Facets of Filipino identity
When peoples engage each other (see my “Engage the Chinese people,” Inquirer.net, 4/17/21), it is good to learn about each other as much as possible, using not only popular sources but also scientific sources of information.
For Filipinos to learn more about the Chinese people, one starting point is to learn more about ourselves first.
This is not as straightforward as it may seem. Doesn’t every Filipino already know, consciously or not, what it means to be Filipino? Each of us, alone, has a personal perspective, varying from person to person. But all of us, together, also have a collective perspective on what it means to be a Filipino.
A collective perspective is scientifically obtainable from a statistically representative national survey of adults, as was done by Social Weather Stations on Feb. 19-23, 2014, within the National Identity module of the International Social Survey Program (ISSP). That module had, among other things, a battery of eight facets or characteristics of national identity, and asked respondents to grade the importance of each facet for being truly Filipino (sa pagiging isang tunay na Pilipino).
The results were as follows, listed in the order of the national percentages of adult respondents calling them Very Important (Napakaimportante):
1. To have been born in the Philippines (Ang maipanganak sa Pilipinas): 83%.
2. To be able to speak Filipino (Ang makapagsalita ng Pilipino): 81%.
3. To feel Filipino (Ang madama ang pagka-Pilipino): 79%.
4. To have Filipino citizenship (Ang magkaroon ng pagkamamamayang Pilipino o Filipino citizenship): 78%.
5. To have Filipino ancestry (Ang magkaroon ng lahing Pilipino): 77%.
6. To have lived in the Philippines for most of one’s life (Ang pagtira sa Pilipinas nang halos buong buhay ng isang tao): 74%.
7. To be a Catholic (Ang maging Katoliko): 73%.
8. To respect Philippine political institutions and laws (Ang igalang ang mga institusyong pulitikal at mga batas ng Pilipinas): 65%.
The list of facets tested by the survey had been agreed upon by the ISSP member institutes, by democratic vote. The list is specifically meant for cross-country analysis: Comparison with other peoples is part of the process of learning about one’s own people. Item 7 is mandated to be whatever religion is most common in the country.
The people’s perspective on the meaning of Filipino identity is definitely not unanimous. Anywhere from one-third to one-fifth of the people do not regard a specific facet as Very Important. Yet one can see a clear consensus about it: To us Filipinos, the most important facets are birthplace and speech, while the least important are religion and the laws. I will compare the Filipino perspective to the global perspective in future columns. I do not know if this particular survey was also done in China.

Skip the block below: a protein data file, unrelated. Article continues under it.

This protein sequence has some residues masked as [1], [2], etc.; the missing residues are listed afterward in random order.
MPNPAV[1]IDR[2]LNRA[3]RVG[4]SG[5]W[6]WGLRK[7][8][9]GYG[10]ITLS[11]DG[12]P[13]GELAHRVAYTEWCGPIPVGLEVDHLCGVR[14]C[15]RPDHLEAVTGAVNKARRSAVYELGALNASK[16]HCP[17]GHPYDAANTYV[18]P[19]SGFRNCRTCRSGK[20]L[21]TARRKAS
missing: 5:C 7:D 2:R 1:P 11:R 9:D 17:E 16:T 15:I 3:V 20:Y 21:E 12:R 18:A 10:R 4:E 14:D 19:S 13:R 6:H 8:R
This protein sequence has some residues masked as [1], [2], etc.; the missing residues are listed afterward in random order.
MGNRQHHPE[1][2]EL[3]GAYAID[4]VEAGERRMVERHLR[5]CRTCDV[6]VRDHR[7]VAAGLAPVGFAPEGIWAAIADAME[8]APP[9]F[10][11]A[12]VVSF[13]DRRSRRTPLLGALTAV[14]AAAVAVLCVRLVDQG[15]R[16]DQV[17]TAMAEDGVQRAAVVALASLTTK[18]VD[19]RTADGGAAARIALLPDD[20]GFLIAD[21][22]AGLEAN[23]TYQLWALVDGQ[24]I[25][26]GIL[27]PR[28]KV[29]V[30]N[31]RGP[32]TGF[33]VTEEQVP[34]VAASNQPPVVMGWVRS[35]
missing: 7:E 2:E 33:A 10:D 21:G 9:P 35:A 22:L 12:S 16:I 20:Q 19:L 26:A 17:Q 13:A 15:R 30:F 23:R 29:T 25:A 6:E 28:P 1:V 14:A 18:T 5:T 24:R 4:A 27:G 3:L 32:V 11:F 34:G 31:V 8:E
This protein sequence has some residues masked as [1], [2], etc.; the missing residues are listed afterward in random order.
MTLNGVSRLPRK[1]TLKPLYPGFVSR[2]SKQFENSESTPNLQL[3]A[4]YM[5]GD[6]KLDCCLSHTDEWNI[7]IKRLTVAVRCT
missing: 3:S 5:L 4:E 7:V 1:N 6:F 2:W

The ISSP module on national identity has been implemented three times already, since 1993, and is set next for 2023. Every new replication keeps two-thirds of the previous questionnaire, to allow scientific monitoring of social change over time.
Update from the Hong Kong Public Opinion Research Institute, 4/1/21:
“1. The research team previously operating under The University of Hong Kong and now under HKPORI has always abided by the law, and will continue to do so.
“2. HKPORI considers it important to promote the spirit of Science and Democracy under all circumstances, and it will continue to conduct independent and scientific studies on public opinion in Hong Kong and around the world in order to let people’s voices [be] heard.
“3. In light of the changing socio-political environment in Hong Kong, HKPORI considers its role as an independent scientific researcher more important than ever. It will constantly review and revise its research methodologies, data security policies and public engagement initiatives accordingly in order to stay at the forefront of local and international research.
“4. Because the freedom of the press, of speech, publication, communication and conducting academic research are guaranteed by the Basic Law, HKPORI will continue to encourage its members, associates and Hong Kong people in all walks of life to express themselves freely under the law.”
HKPORI’s CEO Robert Chung, current vice president of the World Association for Public Opinion Research (WAPOR), and past president of the WAPOR-Asia Chapter, is not retired. I erred in naming him as lifetime awardee, but I think the error will self-correct in due time.
Contact: [email protected]
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